COLLEGE PARK – Following last weekend’s victory over Garryowen in College Park, Dublin University Football Club (7th AIL, 30 pts.) will travel to Limerick this Saturday to take on second-placed Young Munster (2nd AIL, 44 pts.).
It’s been over five months since the two sides faced off against each other in the All-Ireland League, the previous meeting ending in Trinity’s favor in a tight 32-27 victory. A last-minute try by centre Michael Courtney secured the early-season victory for Trinity, and hopefully such theatrics won’t be required to secure another big win come Saturday.
Since October, however, a lot has changed for Trinity.
Injuries have taken their toll and have forced several personnel changes, but the players stepping up in the absence of those injured have done an excellent job throughout the season. Unfortunately, starting out-half, Jack McDermott, was forced to leave last weekend’s match with his second shoulder knock of the season. His replacement, James Fennelly, showed great composure controlling the match after McDermott’s injury, skillfully utilizing his boot to pin Garryowen deep in their own half.
“All XV guys need to stand up,” said DUFC head coach Tony Smeeth, “for us to win a game at the best supported club in Ireland, it will be a 20 man job. We need to be firing on all cylinders to get the right result.”
The 19-3 victory over Garryowen not only pushed Trinity up to seventh in the league table with a five point buffer from the relegation zone, it also was excellent preparation for Trinity in the run-up to playing another Limerick team. Garryowen showed that they were ready to utilize their big forwards to wear down the Trinity defense, and Smeeth expects much of the same tactic against Young Munster, albeit with more size and better discipline.
“The games against the Limerick teams are always won up front, they always do the basics so well,” explained Smeeth when asked about the match against Garryowen could help prepare for Young Munster.
The Limerick-based club sit second in the league table for good reason. Their 8-6 record, although not as good as Cork Constitution’s (10-4), just goes to show that they are excellent at taking bonus points from both victories and defeats.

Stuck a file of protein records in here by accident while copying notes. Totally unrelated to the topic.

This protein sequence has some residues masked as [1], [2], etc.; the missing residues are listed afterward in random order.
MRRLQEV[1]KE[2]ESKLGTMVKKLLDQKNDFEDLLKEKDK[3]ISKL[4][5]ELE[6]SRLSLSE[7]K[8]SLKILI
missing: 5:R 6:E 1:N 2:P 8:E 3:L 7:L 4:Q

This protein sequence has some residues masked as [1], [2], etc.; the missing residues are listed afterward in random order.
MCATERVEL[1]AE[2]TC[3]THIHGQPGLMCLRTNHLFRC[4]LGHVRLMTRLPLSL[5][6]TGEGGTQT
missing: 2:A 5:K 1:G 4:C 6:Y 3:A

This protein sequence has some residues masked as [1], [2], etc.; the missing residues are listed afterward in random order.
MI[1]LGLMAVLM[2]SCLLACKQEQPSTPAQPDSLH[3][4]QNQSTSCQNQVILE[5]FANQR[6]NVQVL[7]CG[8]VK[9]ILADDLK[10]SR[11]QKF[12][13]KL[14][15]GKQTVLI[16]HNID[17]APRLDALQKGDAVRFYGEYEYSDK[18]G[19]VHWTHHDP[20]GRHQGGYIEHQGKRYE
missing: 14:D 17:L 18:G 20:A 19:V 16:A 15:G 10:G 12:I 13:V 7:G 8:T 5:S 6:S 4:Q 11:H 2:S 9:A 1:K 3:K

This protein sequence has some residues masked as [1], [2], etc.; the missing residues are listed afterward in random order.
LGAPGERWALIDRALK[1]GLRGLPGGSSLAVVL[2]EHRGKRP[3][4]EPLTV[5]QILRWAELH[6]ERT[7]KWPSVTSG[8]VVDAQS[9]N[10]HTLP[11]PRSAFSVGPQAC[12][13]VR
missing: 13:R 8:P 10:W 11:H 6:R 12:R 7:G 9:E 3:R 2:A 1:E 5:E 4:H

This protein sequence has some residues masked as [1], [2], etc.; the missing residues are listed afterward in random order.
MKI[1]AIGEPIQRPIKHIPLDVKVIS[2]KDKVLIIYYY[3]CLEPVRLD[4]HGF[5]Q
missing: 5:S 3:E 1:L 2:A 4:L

In fact, Young Munster lead the league with 12 bonus points, seven from victories and five from close defeats. Their ability to run the scoreboard coupled with their ability to keep games tight makes them very dangerous, even slightly unpredictable.
The Limerick club do not have very many weaknesses to note. In matches against top-four sides the smartest thing for Trinity to do will be to focus on precisely and accurately running its own game plan rather than exploiting the opposition’s weaknesses.
If the match back in October was an example of a strategy in preparation for Saturday, then Trinity’s up-tempo offense has the ability to wear down Young Munster and once again open up space in the midfield for big forwards like Tom Ryan and Raef Tyrell to run into.
“They have very few weaknesses, they are second in the league for a reason,” said Coach Smeeth. “When we played at tempo we got some good reward last time out. But that is always the case. They can play some good stuff as well, so we need to be well balanced to win this game.”
The trip to Limerick’s Tom Clifford Park is a lengthy journey by AIL 1A standards, however, DUFC has shown an aptitude for away matches this season, winning five away matches from eight played.
“There is a reason their clubs have dominated All Ireland league play since the the league was founded in 1991,” explained Smeeth. “That being said, we have actually played better away from home for some reason this season! We won on our last visit to Limerick when we played Garryowen.”
Tom Clifford Park is usually a very difficult place to play in the AIL, but losses to Garryowen and Terenure and a very slim victory over Saint Mary’s have shown that Young Munster are beatable at home.
Coach Smeeth, however, maintained an air of respect when talking about the challenges of traveling to play against Young Munster.
“Tom Clifford Park is the toughest place to win in the history of the AIL. It is fondly known as the “Killing Fields’ by the locals in Limerick.”
With only one point separating Trinity from Saint Mary’s and UCD in fifth and sixth, respectively, a second consecutive victory this Saturday would greatly aid Trinity’s climb up the table. A victory would put Trinity on 35 points, just over 10 points away from a spot in the league’s top-four. With a few weeks left in the season, every point at this stage matters.
If you can’t get down to Limerick for Saturday’s 2:30 PM kick off at Tom Clifford Park, make sure to stay updated with DUFC’s live updates on Twitter (@DUFCrugby) and our post-match recap on our Facebook page.